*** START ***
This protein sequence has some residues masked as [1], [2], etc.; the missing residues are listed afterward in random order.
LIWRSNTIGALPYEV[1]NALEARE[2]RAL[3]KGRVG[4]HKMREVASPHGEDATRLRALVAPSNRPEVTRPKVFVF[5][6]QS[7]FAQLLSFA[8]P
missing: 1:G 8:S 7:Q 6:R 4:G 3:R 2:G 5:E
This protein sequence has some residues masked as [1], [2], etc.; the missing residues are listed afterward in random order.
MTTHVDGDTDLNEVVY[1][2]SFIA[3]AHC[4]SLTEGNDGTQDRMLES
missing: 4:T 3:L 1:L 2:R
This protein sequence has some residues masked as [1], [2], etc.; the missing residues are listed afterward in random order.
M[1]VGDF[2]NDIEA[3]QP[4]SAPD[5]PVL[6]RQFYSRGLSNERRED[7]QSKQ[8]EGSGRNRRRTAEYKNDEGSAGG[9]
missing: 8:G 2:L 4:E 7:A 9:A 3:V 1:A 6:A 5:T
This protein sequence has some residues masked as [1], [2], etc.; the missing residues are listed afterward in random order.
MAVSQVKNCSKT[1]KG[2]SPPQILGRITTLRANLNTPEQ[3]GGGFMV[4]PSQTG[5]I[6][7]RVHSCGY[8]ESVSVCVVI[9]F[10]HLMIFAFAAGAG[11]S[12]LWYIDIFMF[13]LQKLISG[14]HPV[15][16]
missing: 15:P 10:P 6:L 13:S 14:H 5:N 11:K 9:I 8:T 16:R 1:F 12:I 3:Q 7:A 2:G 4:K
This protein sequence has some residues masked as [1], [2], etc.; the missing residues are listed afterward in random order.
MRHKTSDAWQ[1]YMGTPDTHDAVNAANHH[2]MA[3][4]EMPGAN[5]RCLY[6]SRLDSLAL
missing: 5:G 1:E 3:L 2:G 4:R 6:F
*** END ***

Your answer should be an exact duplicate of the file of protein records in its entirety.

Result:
This protein sequence has some residues masked as [1], [2], etc.; the missing residues are listed afterward in random order.
LIWRSNTIGALPYEV[1]NALEARE[2]RAL[3]KGRVG[4]HKMREVASPHGEDATRLRALVAPSNRPEVTRPKVFVF[5][6]QS[7]FAQLLSFA[8]P
missing: 1:G 8:S 7:Q 6:R 4:G 3:R 2:G 5:E
This protein sequence has some residues masked as [1], [2], etc.; the missing residues are listed afterward in random order.
MTTHVDGDTDLNEVVY[1][2]SFIA[3]AHC[4]SLTEGNDGTQDRMLES
missing: 4:T 3:L 1:L 2:R
This protein sequence has some residues masked as [1], [2], etc.; the missing residues are listed afterward in random order.
M[1]VGDF[2]NDIEA[3]QP[4]SAPD[5]PVL[6]RQFYSRGLSNERRED[7]QSKQ[8]EGSGRNRRRTAEYKNDEGSAGG[9]
missing: 8:G 2:L 4:E 7:A 9:A 3:V 1:A 6:A 5:T
This protein sequence has some residues masked as [1], [2], etc.; the missing residues are listed afterward in random order.
MAVSQVKNCSKT[1]KG[2]SPPQILGRITTLRANLNTPEQ[3]GGGFMV[4]PSQTG[5]I[6][7]RVHSCGY[8]ESVSVCVVI[9]F[10]HLMIFAFAAGAG[11]S[12]LWYIDIFMF[13]LQKLISG[14]HPV[15][16]
missing: 15:P 10:P 6:L 13:S 14:H 5:N 11:K 9:I 8:T 16:R 1:F 12:I 3:Q 7:A 2:G 4:K
This protein sequence has some residues masked as [1], [2], etc.; the missing residues are listed afterward in random order.
MRHKTSDAWQ[1]YMGTPDTHDAVNAANHH[2]MA[3][4]EMPGAN[5]RCLY[6]SRLDSLAL
missing: 5:G 1:E 3:L 2:G 4:R 6:F